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What’s Going On at Into the Gloss?

Into the Gloss, the pioneering beauty website created by Emily Weiss in 2011, hasn’t been updated since June.
Into the Gloss was a pioneer in publishing, known for its "Top Shelf" posts documenting cool-girl beauty routines.
Into the Gloss was a pioneer in publishing, known for its "Top Shelf" posts documenting cool-girl beauty routines. (Courtesy)

Into The Gloss, the once wildly popular beauty website and launchpad for Glossier that was created by Emily Weiss, hasn’t published a new post in nearly four months.

On Twitter Tuesday afternoon, writer Mattie Kahn brought the fact to the beauty industry’s attention, tweeting, “Realized this afternoon when I was procrastinating that Into the Gloss stopped publishing in June! Inevitable, but I will miss it. Loved looking at all those psycho beauty routines. Each one a unique wacko jewel.”

A quick glance at Into the Gloss’ website shows that is indeed true. Liana Satenstein, a senior fashion writer at Vogue, was the subject of Into the Gloss’ most recent published post, a Top Shelf (one of the site’s best known story formats) from June. For those who don’t know, being the subject of a Top Shelf, “the best in beauty tips, makeup tutorials, product reviews, and techniques from industry leaders worldwide,” was a big deal. It denoted girl crush status, it meant “that is a cool girl, I want to be like her.”

It’s hard to say what’s more surprising – that Into the Gloss, or ITG, hasn’t published a story since June, or that it took that long for someone to point it out.


According to a Glossier spokesperson, the site’s editorial director was on maternity leave “up until very recently, which explains the lack of posts over the summer.”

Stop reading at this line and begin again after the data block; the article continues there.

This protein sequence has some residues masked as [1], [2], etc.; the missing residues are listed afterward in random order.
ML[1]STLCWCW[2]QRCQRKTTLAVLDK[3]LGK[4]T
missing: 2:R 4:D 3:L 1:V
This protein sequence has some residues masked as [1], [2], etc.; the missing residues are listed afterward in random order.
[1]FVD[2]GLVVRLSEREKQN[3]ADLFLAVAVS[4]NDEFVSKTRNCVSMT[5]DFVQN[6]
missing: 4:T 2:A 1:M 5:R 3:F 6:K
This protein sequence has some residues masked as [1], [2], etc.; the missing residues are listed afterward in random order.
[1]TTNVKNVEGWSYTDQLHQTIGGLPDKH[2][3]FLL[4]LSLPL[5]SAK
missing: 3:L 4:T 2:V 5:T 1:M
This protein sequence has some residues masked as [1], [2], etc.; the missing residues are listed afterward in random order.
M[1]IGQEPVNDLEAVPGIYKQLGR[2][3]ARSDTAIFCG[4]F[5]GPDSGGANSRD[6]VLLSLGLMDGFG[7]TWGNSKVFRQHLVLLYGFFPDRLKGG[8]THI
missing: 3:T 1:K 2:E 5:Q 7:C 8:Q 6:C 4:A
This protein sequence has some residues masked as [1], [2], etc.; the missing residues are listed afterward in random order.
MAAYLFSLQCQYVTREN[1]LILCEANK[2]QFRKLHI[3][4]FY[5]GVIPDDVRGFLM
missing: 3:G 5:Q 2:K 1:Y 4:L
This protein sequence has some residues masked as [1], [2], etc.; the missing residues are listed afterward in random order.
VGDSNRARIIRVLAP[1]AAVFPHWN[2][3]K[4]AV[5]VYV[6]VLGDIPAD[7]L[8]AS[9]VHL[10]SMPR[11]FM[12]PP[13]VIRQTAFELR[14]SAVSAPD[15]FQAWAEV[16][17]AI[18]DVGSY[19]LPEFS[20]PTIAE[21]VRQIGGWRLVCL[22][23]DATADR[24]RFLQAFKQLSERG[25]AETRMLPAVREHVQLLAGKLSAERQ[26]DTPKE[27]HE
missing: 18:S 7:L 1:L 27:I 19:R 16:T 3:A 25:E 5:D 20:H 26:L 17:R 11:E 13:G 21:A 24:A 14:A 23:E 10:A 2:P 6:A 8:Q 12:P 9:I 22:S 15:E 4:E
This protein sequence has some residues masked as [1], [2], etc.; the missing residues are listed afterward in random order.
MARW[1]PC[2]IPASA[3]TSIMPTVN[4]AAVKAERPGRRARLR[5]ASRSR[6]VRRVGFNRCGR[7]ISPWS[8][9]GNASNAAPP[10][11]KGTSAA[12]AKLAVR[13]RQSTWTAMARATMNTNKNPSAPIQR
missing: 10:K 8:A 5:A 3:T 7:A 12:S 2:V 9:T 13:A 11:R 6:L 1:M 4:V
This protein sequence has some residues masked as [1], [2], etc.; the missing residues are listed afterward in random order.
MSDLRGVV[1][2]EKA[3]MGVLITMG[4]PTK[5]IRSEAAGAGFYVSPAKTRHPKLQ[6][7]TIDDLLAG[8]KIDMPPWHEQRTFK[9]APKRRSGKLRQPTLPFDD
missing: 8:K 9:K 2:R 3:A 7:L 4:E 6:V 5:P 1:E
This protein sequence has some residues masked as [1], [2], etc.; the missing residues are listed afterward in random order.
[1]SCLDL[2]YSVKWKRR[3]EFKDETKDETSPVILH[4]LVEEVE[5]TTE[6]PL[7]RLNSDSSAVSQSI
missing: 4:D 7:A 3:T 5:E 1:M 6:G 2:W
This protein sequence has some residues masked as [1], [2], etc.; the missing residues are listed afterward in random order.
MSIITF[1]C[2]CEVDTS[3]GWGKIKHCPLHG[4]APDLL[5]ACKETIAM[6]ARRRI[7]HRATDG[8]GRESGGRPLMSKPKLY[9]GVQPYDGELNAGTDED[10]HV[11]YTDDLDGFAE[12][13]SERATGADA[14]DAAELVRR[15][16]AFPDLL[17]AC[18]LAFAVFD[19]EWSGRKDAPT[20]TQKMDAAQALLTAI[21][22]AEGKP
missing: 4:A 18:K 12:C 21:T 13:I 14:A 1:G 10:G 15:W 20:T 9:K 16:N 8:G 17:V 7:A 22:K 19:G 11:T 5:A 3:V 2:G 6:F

“ITG isn’t going anywhere,” read an e-mail from the brand. “You can expect to see more from us later in October.”

ITG, which launched in 2011, was a publishing pioneer. From the start, the site was able to nab big beauty advertisers like Lancôme, something that previously only magazines and the websites of magazines owned by Condé Nast, Hearst or any other publishing giant could do. In ITG’s earliest days, Weiss partnered with Coach and Bumble & Bumble, which is owned by multi-billion-dollar beauty conglomerate The Estée Lauder Companies.

Weiss and ITG’s ascension came at a pivotal time. Bloggers were just starting to be taken seriously — despite objections from traditional magazine editors whose relevance diminished as people like Weiss’ star rose — but their presence was mostly limited to personal or street style blogs. Weiss had the perfect pedigree, too: she attended New York University; interned at Teen Vogue, which was documented in MTV’s “The Hills” (where Weiss famously became known as “Super Intern”) and worked at W magazine before starting ITG.

Weiss was one of a few who were able to leverage their industry influence and web sites into bonafide media properties, replete with a full staff, big name advertisers, sponsored content deals, product collaborations and content that was actually good. The others included Leandra Medine Cohen, who started fashion site Man Repeller in 2010, and The Coveteur, a lifestyle site that married fashion and home décor with a very specific aesthetic that was equally as elevated as ITG’s. Having your house (or apartment if you were based in New York City) photographed and featured on The Coveteur was the in-home equivalent of detailing your beauty routine for The Top Shelf. (Man Repeller ceased publishing in October 2020, The Coveteur is still operational.)